In the face of the lockdown in Kashmir, two artistes – Majid and Fayaz Mir have found a way to make the most of Pashmina art by developing a rare weaving technique that was lost 60 years back. Also Read - Black Day Observed Across Jammu and Kashmir To Mark Pakistan's Invasion in 1947

Called ‘fishbone’, which boasts of greater strength and better drape-ability, this particular form of weaving was done 50-60 years back exclusively by Majid Mir’s grandfather. Also Read - India to Observe October 22 as Black Day to Highlight Pak-Backed Militia's Invasion in J&K

Hailing from a family that first integrated Calligraphy weaving into Pashmina, Mir brothers have found a new-age approach to the long lost weaving technique. Also Read - As India Boosts Security at LoC, Pakistan’s ISI Tells LeT and Hizbul chiefs to Push Militants into Valley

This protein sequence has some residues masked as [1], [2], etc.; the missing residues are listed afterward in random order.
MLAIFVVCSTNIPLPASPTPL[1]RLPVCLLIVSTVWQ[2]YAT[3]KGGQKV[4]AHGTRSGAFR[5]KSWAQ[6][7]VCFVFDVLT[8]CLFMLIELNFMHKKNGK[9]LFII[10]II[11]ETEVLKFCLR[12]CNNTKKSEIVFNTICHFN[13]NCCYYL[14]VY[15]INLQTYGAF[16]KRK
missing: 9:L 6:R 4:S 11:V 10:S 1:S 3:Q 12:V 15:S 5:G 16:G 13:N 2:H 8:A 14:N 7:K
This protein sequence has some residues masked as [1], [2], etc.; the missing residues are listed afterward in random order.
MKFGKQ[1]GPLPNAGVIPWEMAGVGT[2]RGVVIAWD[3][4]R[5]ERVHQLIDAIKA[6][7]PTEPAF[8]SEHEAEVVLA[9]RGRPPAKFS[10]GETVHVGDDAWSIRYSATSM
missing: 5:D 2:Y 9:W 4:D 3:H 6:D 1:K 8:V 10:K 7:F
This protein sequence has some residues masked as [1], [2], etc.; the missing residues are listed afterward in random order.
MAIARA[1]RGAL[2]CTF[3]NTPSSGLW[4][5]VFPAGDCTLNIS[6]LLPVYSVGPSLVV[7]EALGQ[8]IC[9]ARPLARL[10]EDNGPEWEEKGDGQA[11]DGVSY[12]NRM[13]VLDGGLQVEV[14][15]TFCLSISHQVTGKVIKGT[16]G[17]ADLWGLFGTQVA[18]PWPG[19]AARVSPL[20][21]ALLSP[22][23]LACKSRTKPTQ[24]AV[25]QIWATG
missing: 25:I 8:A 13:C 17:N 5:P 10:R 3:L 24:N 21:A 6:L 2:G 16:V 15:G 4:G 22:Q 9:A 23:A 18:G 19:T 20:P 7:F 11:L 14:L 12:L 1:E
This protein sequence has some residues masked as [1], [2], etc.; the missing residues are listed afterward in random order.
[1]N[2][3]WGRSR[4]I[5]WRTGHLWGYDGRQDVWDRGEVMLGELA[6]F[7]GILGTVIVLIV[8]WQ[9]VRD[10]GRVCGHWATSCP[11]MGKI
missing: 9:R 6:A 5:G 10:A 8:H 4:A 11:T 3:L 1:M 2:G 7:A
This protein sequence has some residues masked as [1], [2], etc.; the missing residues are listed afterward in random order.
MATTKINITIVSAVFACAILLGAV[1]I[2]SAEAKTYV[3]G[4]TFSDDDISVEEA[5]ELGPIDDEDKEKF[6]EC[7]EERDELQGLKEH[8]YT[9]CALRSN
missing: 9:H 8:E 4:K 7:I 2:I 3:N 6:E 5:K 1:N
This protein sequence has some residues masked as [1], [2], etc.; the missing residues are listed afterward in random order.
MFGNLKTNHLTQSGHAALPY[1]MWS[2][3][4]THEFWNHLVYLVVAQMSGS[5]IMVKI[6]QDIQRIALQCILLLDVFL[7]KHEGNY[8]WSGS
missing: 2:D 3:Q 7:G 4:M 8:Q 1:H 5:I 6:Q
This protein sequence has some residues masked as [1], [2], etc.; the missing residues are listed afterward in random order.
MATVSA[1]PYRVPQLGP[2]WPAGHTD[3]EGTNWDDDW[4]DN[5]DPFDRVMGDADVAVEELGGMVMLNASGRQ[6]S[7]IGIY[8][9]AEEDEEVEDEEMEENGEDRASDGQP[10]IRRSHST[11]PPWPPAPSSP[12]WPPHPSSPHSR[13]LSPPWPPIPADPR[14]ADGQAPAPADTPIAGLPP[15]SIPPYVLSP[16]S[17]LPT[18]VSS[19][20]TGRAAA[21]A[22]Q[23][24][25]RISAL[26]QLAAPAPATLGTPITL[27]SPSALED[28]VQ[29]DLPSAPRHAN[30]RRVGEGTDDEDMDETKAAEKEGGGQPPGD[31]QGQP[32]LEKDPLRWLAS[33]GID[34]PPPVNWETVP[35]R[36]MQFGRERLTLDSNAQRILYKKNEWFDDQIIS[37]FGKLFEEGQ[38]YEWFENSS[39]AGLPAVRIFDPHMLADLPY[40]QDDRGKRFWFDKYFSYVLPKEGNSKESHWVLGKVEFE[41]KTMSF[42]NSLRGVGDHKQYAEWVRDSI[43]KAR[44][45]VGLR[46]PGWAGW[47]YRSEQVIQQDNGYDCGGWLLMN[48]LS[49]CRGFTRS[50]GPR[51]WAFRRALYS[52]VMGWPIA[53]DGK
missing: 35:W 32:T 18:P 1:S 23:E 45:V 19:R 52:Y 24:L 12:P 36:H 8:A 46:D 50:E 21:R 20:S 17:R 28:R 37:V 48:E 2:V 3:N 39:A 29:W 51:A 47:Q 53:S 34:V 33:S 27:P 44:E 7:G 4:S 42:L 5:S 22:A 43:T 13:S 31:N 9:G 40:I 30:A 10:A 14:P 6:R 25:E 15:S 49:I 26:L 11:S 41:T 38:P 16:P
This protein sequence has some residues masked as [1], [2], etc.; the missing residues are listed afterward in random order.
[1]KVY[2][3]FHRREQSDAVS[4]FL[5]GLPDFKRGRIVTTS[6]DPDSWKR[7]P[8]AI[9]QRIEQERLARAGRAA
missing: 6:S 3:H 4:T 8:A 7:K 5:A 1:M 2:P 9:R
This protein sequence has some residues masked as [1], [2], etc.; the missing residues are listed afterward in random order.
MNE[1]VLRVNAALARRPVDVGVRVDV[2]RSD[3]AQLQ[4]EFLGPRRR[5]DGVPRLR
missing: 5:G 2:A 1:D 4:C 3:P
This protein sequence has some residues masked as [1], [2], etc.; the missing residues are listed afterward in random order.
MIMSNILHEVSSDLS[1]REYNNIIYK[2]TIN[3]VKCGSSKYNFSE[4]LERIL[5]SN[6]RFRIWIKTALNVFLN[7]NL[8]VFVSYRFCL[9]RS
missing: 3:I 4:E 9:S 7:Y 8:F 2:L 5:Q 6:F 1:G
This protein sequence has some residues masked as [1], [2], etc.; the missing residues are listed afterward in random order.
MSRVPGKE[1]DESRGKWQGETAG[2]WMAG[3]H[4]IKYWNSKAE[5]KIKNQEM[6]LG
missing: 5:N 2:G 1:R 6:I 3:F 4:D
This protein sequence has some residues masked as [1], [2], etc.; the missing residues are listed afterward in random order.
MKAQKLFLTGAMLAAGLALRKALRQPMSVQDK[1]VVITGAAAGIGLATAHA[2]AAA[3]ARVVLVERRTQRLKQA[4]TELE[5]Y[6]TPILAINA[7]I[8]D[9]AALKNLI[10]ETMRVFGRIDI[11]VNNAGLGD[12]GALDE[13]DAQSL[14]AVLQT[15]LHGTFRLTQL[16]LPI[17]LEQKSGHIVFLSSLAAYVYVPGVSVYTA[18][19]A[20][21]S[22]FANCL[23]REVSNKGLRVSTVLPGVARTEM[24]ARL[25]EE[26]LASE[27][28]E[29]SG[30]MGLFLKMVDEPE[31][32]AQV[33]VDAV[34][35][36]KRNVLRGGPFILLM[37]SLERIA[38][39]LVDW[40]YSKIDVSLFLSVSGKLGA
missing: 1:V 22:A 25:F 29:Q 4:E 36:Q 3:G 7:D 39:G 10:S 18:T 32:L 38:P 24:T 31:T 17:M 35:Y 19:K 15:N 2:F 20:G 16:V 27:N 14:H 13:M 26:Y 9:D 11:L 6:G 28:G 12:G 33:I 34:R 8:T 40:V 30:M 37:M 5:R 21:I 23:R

The reinvented technique is fully hand combed and hand spun, making it one of the finest crafted products with 100 per cent Pashmina wool. The designs created by the artisan duo follow a contemporary style and have a colour palette that perfectly matches today’s consumer sensibilities.

In an experiment to diversify the use of Pashmina, the Mir brothers constructed a men’s formal jacket and a couch that were also a part of a special showcase at the recently held India Craft Week.

The design of the couch was developed by the students and faculty members of the Space & Interior Design Program from Pearl Academy, New Delhi.

“We were disconnected due to lack of phone and internet availability in the recent past, and there was no way we could do any productive activity being cut-off from the rest of the world. So, we decided to focus on new ideas, research and development,” said Fayaz Mir.